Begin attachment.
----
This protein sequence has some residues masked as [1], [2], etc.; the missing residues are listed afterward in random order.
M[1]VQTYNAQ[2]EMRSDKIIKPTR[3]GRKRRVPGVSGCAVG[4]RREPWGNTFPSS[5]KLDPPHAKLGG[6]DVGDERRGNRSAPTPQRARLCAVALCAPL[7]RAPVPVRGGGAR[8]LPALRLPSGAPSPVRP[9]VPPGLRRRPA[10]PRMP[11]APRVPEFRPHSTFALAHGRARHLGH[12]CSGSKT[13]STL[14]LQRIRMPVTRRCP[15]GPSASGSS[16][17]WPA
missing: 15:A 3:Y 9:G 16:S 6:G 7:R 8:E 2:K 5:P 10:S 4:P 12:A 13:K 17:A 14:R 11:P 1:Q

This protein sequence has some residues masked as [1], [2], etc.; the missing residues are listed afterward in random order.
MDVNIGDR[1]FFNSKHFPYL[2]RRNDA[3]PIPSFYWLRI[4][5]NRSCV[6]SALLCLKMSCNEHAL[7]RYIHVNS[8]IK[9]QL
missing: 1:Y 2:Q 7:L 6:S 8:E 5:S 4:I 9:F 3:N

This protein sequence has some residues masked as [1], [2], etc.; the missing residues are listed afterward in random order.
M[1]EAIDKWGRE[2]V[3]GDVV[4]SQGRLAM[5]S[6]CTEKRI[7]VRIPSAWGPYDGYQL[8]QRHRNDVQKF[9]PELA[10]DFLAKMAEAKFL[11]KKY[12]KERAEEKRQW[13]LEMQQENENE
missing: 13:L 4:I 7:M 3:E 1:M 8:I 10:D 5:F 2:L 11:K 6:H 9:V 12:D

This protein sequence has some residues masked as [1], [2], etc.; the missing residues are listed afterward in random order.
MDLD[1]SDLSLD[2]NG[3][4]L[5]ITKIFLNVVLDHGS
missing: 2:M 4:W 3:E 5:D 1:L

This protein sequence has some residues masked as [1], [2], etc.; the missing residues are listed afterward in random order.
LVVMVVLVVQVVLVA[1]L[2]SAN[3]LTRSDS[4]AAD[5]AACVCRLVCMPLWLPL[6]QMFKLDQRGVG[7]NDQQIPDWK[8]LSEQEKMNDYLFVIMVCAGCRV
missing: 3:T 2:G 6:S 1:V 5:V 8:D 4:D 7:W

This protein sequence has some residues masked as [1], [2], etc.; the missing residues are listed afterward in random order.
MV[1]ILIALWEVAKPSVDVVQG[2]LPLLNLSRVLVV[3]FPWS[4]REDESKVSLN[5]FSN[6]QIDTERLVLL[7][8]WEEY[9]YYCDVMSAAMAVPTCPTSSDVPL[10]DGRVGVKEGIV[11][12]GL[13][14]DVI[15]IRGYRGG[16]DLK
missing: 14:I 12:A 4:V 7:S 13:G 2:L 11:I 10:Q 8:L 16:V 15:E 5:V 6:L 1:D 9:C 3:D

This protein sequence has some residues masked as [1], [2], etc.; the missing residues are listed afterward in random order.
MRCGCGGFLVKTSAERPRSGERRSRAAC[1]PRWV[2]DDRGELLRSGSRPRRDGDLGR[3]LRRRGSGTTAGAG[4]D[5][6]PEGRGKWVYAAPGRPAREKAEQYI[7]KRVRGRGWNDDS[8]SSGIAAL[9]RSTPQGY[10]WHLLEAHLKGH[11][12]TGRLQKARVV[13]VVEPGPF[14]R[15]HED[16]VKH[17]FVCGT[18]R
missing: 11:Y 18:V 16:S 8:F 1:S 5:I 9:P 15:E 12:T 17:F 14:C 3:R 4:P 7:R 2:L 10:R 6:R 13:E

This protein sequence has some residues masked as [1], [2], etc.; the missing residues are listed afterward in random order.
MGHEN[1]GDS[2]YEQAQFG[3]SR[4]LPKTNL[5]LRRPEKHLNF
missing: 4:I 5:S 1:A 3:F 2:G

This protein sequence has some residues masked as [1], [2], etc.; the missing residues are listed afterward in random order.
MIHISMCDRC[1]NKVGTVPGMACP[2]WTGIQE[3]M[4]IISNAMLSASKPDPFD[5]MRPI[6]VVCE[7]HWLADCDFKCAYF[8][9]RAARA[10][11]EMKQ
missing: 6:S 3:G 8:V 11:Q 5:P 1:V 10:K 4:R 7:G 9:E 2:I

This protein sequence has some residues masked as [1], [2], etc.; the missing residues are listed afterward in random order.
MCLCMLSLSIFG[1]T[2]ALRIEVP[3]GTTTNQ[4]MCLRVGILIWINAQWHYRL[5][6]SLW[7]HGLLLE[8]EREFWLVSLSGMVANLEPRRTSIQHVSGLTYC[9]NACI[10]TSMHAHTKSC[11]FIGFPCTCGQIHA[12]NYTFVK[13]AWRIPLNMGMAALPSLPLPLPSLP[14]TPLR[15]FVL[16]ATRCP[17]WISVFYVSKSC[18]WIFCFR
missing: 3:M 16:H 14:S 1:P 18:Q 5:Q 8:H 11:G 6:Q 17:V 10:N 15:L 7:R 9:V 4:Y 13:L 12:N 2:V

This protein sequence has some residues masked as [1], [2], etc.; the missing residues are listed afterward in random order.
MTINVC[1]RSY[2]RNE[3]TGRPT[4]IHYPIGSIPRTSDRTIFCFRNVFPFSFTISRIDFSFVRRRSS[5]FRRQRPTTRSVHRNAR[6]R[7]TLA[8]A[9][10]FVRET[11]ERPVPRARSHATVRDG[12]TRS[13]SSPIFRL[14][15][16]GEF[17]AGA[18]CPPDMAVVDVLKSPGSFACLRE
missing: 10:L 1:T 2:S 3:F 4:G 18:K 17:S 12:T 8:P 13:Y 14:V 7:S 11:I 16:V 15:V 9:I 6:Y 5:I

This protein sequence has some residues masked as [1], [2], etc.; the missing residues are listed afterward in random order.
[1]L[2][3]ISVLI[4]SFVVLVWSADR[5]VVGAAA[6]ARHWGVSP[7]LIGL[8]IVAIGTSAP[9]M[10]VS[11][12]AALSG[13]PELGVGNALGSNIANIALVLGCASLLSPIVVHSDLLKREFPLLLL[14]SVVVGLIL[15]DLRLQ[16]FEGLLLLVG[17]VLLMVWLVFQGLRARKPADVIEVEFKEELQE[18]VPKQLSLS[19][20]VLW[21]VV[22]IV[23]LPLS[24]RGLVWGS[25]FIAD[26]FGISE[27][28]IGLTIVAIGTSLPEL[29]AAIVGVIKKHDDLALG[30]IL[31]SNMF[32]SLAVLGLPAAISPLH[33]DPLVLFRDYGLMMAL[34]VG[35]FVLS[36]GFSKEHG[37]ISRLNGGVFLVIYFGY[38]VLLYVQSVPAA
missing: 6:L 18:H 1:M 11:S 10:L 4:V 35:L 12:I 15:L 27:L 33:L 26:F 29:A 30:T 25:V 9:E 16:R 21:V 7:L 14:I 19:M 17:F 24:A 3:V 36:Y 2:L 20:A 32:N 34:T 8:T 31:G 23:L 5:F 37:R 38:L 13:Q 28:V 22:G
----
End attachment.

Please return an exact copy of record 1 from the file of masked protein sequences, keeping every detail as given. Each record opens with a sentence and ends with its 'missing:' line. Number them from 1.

This protein sequence has some residues masked as [1], [2], etc.; the missing residues are listed afterward in random order.
M[1]VQTYNAQ[2]EMRSDKIIKPTR[3]GRKRRVPGVSGCAVG[4]RREPWGNTFPSS[5]KLDPPHAKLGG[6]DVGDERRGNRSAPTPQRARLCAVALCAPL[7]RAPVPVRGGGAR[8]LPALRLPSGAPSPVRP[9]VPPGLRRRPA[10]PRMP[11]APRVPEFRPHSTFALAHGRARHLGH[12]CSGSKT[13]STL[14]LQRIRMPVTRRCP[15]GPSASGSS[16][17]WPA
missing: 15:A 3:Y 9:G 16:S 6:G 7:R 8:E 2:K 5:P 10:S 4:P 12:A 13:K 17:A 14:R 11:P 1:Q